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After leaving Zetelaka we had another day of driving ahead of us, this time back westwards towards Torockó / Rimetea. We stayed at this place again; since the last time we were there they’ve added a dining room so now they can offer half-board as well. Our room right over the dining room was a bit loud some nights, but I would still recommend the place: there is a great little pavilion next to the waterfall of the brook which runs through the yard, kitties to play with, and a perfect view of the Székelykő, which is a giant rocky mountain looming over the village.

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There were so many things we wanted to do in and around Torockó but because the accommodation was fully booked we could only have two full days. So on the first day we tackled the biggest goal: the Székelykő. Two years ago we had tried and failed to hike up to the cave in the side of the rock, and Tomi made a MacArthuresque vow to return. I vaguely remember agreeing. Here’s a picture showing how close we got last time (probably I’m pointing back down to the village like, “Can’t we go back there now?”). That black spot is the cave; Tomi estimated that we were only 200 meters away.

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This time, armed with better shoes, Tomi’s willpower*, and a lot of time, we made it to the cave (*as I was writing, Tomi reminded me that long after I had reached the point where up or down, forward or back was all the same, the only reason he kept going was because it would have been harder to try to get down from where we were). Now that I am sipping a cold drink as I rest in my cool flat in nice, perfectly flat Szolnok, I say: it was totally worth it!

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In the picture above, you can see the main routes to the top of the rock from Torockó. We went to the cave, which is the yellow line, although our way was closer to the base of the mountain.

The day after that hike, we decided to have a nice calm walk in the nearby Torda Gorge / Tordai-hasadék / Cheile Turzii. Despite the name, it is actually a flat, well-maintained series of tourist paths through a nature preserve – nothing strenuous at all.

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On the morning of the last day we visited the Torockó town museum.

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The red painted window frame was to show that the house was in mourning.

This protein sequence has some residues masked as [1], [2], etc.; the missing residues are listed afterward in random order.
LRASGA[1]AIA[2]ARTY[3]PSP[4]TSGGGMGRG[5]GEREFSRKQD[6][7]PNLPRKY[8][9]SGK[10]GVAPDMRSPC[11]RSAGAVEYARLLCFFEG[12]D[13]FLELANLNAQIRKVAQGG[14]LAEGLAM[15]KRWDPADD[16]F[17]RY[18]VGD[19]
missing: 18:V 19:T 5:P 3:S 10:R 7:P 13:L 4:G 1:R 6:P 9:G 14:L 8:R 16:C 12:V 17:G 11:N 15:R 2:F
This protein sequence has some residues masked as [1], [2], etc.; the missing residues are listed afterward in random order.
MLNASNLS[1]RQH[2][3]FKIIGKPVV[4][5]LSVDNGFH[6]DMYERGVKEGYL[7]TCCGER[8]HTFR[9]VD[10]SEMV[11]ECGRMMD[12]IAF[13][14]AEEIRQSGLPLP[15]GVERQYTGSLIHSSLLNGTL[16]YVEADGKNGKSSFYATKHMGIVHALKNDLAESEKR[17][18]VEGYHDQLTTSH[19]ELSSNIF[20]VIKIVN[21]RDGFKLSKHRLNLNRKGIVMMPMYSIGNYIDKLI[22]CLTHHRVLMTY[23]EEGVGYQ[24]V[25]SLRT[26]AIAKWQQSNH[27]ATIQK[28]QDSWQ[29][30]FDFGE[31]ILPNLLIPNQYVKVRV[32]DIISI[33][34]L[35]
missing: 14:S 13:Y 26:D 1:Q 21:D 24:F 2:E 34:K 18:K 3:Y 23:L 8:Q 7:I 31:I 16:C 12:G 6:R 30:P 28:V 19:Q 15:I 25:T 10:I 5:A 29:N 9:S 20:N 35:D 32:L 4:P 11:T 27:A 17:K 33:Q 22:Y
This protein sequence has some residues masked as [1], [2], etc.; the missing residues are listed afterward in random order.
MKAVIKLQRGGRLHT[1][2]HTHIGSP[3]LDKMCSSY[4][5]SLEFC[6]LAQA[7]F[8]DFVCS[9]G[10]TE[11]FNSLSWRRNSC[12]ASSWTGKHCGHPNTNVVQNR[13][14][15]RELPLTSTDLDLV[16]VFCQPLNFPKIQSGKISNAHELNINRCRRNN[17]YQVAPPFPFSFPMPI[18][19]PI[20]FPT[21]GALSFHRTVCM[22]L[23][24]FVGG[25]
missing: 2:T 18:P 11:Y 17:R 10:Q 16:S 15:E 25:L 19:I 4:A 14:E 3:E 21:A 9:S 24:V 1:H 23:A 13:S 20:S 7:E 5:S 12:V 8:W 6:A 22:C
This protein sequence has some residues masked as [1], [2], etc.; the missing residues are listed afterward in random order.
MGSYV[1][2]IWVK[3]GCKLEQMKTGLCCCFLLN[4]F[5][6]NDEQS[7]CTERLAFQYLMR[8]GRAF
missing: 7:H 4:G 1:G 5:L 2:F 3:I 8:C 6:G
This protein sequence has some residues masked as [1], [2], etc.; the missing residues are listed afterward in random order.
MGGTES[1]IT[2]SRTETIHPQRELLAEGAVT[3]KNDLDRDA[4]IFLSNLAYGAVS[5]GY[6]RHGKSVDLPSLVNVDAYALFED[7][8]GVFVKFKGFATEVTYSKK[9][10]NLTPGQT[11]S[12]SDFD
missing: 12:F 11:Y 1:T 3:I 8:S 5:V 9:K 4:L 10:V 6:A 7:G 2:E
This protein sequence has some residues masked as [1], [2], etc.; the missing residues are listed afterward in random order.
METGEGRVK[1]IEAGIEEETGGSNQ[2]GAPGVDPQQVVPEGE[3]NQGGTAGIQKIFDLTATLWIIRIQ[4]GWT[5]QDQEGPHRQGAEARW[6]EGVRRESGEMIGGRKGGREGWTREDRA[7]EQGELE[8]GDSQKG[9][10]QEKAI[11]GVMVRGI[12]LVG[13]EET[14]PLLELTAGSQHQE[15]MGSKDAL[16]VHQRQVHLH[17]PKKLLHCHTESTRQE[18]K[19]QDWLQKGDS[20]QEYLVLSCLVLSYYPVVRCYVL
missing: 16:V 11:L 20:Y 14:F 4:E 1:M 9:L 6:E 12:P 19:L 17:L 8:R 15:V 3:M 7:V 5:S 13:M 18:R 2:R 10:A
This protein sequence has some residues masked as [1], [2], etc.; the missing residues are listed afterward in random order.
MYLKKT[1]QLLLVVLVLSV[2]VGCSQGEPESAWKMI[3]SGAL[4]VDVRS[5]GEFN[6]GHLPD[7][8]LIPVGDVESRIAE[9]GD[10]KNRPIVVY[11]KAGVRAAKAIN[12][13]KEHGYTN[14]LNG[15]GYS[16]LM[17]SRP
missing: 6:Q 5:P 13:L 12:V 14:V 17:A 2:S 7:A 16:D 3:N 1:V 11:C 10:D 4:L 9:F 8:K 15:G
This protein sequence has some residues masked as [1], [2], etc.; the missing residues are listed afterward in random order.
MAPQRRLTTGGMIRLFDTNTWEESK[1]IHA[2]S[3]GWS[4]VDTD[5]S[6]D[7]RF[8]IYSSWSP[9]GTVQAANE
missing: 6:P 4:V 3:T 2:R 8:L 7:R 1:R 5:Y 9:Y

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Someday I will have a room like this.

 

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And finally we drove home. Eight nights and nine days was the perfect amount of time to re-fall in love with Transylvania and then start to miss home. In hindsight it could have been better to stay, because we came home to a massive heat wave and the news that our neighbor’s flat had been broken into. Fun!

In addition to 500+ photos, new Korond pottery, and new textiles, I also came home with two new goals. First, getting my Hungarian citizenship. The cumulative time I’ve spent waiting at the borders is slowing getting to be more than the time it will actually take to just do the paperwork, so I’ve decided to go for it (obviously Romanian border crossings are not my sole reason, but it sounds nice that way, right?). Second, learning Romanian. It’s embarrassing that I’ve been there so many times and still can’t even ask for a beer or a toilet. Since being back I’ve already begun, and after two lessons I can now say “Eu nu vorbesc limba română” which seems like a great place to start.

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11 Responses to Transylvania

  1. Great article! I loved my trip to Romania too. Thanks for all the great suggestions! Hope you and Tamás are doing well!

  2. Very good photos, Transylvania is indeed full of wonders

  3. Awesome photos! We had a lot of fun traveling through Transylvania too!

  4. paula says:

    I enjoyed experiencing your trip with via your words and pictures. I visited Hungary for 2 weeks in 2013 when my youngest daughter was there for a teaching job, and I hope to go back someday.
    Thanks,
    Paula

  5. Joe Cross says:

    You had me at “geocaching”!! What a perfect way to explore.